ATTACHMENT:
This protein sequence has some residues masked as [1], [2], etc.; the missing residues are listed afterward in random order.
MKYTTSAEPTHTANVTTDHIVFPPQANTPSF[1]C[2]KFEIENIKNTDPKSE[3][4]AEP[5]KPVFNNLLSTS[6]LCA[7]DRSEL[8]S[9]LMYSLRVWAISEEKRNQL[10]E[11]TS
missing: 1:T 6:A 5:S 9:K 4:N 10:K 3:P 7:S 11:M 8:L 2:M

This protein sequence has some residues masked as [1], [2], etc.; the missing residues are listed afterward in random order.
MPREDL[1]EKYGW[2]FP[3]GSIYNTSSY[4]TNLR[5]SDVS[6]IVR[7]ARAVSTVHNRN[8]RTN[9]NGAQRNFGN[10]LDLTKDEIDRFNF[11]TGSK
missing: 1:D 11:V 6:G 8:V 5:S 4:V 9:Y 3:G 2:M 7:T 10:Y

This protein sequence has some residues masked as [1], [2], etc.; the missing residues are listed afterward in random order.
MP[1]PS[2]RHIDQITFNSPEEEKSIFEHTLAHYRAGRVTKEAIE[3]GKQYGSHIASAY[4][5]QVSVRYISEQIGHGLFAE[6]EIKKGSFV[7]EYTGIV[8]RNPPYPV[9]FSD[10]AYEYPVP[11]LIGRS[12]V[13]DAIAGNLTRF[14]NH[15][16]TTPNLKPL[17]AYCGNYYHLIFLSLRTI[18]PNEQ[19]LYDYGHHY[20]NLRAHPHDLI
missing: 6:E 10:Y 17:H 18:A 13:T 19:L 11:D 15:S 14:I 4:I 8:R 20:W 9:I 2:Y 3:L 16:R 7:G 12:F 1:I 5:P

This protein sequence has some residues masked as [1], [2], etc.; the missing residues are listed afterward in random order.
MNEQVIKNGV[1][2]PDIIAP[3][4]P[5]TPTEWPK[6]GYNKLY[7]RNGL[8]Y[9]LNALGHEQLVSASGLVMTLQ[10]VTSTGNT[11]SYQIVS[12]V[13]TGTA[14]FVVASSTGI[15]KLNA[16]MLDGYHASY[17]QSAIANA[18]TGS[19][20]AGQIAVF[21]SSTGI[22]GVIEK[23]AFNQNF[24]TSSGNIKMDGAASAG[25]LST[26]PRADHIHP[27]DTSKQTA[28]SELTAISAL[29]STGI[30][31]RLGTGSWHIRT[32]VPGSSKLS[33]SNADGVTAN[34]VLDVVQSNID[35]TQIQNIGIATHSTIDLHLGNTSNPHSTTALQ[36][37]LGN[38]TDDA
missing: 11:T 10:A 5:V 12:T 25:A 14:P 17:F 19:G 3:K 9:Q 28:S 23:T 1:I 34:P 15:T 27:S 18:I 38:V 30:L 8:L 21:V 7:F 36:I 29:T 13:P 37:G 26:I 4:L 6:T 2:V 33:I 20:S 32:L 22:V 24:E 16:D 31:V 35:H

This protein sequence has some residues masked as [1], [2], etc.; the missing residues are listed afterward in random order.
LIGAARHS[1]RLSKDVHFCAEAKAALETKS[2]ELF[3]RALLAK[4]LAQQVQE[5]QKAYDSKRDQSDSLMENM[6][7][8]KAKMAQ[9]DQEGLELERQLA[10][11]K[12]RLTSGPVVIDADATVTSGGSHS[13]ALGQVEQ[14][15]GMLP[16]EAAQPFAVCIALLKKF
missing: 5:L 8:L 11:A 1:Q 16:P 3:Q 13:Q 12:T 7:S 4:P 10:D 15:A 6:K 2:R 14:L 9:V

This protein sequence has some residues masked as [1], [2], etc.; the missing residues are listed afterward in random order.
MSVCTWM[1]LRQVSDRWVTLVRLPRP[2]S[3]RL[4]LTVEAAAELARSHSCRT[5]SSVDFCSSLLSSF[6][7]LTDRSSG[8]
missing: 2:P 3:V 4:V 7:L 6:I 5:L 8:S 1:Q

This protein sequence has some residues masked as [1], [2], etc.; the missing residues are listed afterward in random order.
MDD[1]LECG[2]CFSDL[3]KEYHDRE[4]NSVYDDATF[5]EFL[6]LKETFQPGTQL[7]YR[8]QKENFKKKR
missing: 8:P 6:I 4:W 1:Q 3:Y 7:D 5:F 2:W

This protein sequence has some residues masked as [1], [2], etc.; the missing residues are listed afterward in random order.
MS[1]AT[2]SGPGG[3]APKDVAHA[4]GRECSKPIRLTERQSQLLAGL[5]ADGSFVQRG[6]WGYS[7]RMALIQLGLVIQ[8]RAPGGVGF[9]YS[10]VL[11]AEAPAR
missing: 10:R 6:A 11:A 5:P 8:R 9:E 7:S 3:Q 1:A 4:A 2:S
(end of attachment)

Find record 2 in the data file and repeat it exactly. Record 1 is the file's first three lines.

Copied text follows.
This protein sequence has some residues masked as [1], [2], etc.; the missing residues are listed afterward in random order.
MPREDL[1]EKYGW[2]FP[3]GSIYNTSSY[4]TNLR[5]SDVS[6]IVR[7]ARAVSTVHNRN[8]RTN[9]NGAQRNFGN[10]LDLTKDEIDRFNF[11]TGSK
missing: 1:D 11:V 6:G 8:V 5:S 4:V 9:Y 3:G 2:M 7:T 10:Y